1. Run the following commands in the terminal to create a schema called webshop and load the sample data into it:
# Load environment variables from the .env file
export $(grep -v '^#' .env | xargs)
# Create the demo 'webshop' schema
psql -c "CREATE SCHEMA webshop;"
# Execute SQL scripts from the sample data repository to create tables and populate data
psql -f PostgresSampleData/data/create.sql
psql -f PostgresSampleData/data/products.sql
psql -f PostgresSampleData/data/articles.sql
psql -f PostgresSampleData/data/labels.sql
psql -f PostgresSampleData/data/customer.sql
psql -f PostgresSampleData/data/address.sql
psql -f PostgresSampleData/data/order.sql
psql -f PostgresSampleData/data/order_positions.sql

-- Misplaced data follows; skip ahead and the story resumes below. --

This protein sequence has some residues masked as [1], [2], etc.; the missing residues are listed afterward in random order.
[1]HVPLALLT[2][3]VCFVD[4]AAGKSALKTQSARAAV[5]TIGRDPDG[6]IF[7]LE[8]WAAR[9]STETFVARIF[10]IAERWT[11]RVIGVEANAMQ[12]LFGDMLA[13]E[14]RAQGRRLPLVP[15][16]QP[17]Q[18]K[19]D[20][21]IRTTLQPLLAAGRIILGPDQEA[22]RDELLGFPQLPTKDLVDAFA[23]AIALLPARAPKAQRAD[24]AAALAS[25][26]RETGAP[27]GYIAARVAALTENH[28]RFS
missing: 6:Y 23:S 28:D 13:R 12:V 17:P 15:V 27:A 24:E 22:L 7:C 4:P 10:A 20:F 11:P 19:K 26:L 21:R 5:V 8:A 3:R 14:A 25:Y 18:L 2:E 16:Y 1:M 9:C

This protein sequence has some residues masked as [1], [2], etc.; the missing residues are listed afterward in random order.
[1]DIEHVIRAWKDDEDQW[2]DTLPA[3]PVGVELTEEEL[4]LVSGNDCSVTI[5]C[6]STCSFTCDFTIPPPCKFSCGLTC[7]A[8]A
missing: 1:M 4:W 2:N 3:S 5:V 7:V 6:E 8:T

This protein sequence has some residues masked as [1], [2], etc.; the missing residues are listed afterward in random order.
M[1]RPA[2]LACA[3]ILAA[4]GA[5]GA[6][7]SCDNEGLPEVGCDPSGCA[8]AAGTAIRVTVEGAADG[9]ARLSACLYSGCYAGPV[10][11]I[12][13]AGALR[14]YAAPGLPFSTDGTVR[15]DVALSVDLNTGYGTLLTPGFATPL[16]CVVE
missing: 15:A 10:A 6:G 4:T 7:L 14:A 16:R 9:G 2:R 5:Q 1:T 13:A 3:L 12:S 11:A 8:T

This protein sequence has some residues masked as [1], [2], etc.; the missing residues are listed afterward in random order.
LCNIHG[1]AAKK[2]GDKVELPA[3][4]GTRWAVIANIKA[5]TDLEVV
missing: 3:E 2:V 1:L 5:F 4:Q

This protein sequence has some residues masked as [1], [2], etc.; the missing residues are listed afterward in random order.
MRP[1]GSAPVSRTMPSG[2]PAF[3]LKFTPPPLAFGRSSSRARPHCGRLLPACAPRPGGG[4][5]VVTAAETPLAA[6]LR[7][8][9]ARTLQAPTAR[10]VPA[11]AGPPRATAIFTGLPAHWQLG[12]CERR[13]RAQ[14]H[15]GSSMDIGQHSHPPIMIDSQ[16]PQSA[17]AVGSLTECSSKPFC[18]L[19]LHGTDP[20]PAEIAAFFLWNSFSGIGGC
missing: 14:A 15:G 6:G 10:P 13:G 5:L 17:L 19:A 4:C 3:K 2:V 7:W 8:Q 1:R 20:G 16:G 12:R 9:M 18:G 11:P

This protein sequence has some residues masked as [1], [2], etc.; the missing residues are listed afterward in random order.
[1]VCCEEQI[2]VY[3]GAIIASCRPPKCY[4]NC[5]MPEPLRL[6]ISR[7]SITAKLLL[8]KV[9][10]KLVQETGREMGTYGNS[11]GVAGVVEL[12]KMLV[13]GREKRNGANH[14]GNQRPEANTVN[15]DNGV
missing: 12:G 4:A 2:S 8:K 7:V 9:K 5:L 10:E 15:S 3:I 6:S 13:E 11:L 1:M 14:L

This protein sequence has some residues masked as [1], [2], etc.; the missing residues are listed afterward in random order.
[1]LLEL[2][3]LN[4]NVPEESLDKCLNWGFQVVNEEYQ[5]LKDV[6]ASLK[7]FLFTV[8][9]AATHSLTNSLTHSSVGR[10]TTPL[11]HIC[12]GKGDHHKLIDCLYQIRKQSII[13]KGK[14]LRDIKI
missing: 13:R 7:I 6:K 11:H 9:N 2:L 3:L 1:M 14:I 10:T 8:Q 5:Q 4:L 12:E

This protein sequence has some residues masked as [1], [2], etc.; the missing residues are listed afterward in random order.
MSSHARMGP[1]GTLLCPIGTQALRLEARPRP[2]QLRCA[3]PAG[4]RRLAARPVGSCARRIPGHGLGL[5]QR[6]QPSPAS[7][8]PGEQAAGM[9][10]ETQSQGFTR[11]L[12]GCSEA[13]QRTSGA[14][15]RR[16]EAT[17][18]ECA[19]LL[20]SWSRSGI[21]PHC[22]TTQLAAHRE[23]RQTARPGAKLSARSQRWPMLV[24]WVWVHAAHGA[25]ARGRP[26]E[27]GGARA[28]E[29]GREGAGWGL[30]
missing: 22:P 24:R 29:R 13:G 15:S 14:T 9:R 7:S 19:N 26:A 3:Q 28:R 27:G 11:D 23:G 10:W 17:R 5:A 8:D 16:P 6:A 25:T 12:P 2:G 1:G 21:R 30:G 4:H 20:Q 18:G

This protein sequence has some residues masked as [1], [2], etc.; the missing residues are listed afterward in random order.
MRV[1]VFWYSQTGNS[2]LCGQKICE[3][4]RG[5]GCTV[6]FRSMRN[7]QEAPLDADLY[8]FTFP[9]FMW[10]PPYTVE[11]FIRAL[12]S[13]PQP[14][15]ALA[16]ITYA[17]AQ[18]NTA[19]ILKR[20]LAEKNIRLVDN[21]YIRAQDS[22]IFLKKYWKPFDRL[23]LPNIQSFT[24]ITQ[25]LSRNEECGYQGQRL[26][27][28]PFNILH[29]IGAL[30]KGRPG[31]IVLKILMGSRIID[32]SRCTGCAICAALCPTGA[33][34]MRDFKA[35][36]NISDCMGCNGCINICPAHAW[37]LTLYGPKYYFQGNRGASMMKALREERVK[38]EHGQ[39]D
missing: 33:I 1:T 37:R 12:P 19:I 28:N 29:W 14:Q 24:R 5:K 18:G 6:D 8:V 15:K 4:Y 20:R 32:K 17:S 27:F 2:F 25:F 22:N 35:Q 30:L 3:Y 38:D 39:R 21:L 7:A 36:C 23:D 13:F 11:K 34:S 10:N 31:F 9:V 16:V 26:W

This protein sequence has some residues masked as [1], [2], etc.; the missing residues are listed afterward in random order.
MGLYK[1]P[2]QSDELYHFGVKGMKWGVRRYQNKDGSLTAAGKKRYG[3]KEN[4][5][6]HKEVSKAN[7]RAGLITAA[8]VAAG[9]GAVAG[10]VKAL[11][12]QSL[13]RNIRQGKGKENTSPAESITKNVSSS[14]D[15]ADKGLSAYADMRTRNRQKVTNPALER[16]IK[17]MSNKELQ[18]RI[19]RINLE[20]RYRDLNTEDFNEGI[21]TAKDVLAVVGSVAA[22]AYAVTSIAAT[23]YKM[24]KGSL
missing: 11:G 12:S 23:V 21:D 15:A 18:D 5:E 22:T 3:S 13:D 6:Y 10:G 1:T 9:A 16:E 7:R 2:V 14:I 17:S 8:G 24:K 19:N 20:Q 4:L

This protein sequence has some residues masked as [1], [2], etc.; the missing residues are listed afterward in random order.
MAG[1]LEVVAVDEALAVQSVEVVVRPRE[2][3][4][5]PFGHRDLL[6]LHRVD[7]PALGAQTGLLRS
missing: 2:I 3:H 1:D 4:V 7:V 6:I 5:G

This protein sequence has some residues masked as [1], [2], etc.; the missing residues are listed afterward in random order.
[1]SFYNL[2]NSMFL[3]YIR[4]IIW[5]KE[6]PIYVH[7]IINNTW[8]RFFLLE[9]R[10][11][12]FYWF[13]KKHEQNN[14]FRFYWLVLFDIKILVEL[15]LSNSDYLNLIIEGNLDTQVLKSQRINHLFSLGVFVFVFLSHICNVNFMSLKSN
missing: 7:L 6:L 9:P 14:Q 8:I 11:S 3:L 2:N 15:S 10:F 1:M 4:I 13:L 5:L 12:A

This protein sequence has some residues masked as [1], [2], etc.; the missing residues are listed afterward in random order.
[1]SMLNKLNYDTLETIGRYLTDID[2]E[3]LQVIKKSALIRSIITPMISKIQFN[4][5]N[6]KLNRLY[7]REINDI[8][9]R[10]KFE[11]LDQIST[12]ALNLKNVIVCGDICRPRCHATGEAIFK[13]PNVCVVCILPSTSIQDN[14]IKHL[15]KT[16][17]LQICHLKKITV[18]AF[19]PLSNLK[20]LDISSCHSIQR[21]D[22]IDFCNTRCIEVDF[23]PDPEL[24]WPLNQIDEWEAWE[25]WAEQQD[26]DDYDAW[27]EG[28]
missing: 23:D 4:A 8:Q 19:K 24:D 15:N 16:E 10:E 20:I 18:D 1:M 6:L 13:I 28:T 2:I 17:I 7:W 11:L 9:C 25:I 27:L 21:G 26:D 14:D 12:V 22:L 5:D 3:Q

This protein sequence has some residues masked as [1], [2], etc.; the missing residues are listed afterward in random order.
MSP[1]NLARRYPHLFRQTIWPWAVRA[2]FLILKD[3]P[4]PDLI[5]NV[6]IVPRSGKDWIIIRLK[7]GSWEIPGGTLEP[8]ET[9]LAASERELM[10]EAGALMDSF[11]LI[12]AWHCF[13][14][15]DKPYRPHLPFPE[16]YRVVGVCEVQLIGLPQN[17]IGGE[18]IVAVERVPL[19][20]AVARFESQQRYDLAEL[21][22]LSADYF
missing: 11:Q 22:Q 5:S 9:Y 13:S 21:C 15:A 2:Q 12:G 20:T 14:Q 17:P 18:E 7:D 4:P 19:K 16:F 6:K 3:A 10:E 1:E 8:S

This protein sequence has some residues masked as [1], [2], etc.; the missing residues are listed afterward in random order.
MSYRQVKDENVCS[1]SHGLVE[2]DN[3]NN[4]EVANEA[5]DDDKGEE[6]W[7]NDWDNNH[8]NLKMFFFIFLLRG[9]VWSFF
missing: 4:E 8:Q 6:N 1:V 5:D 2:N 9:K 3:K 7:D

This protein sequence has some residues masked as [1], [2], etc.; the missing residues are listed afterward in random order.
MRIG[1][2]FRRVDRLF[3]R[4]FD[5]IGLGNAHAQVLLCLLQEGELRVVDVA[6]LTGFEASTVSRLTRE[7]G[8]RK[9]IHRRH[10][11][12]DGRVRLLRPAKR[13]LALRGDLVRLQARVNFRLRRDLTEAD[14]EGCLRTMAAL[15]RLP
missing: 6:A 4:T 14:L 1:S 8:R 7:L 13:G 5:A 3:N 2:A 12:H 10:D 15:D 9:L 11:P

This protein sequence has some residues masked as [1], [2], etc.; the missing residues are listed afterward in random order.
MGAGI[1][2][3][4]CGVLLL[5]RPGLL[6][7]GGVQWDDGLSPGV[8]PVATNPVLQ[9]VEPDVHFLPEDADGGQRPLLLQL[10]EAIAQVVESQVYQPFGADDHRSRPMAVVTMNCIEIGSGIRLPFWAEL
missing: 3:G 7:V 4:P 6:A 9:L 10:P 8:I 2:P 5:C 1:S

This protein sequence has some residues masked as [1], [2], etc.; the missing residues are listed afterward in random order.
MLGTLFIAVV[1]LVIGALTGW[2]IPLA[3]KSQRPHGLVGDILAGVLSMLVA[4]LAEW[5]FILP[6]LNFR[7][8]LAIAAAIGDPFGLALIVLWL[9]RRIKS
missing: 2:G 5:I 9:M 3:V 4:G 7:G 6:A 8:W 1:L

psql -f PostgresSampleData/data/stock.sql

These tables should now be present in your the webshop schema. In Supabase, this should look like:

Supabase webshop tables

Step 2: Quary setup

To set up Quary for the Supabase project, create a dedicated analytics schema and configure Quary to use it. Choose a name for the target schema, the following steps use analytics, but feel free to select a name that suits.

Create the quary.yaml file

  1. Create the schema analytics for your Quary project. :
# Load environment variables from the .env file
export $(grep -v '^#' .env | xargs)
# Create the Quary schema (replace 'analytics' with the desired schema name)
psql -c "CREATE SCHEMA analytics;"
  1. Create a quary.yaml file in the root of the project folder. This file contains the project configuration. For Postgres, all that is needed is to specify the freshly prepared schema.
  schema: analytics # Replace 'analytics' with the chosen schema name

Test the connection

  1. To test the connection to Postgres, run the following command in the terminal.
quary build
Testing the connection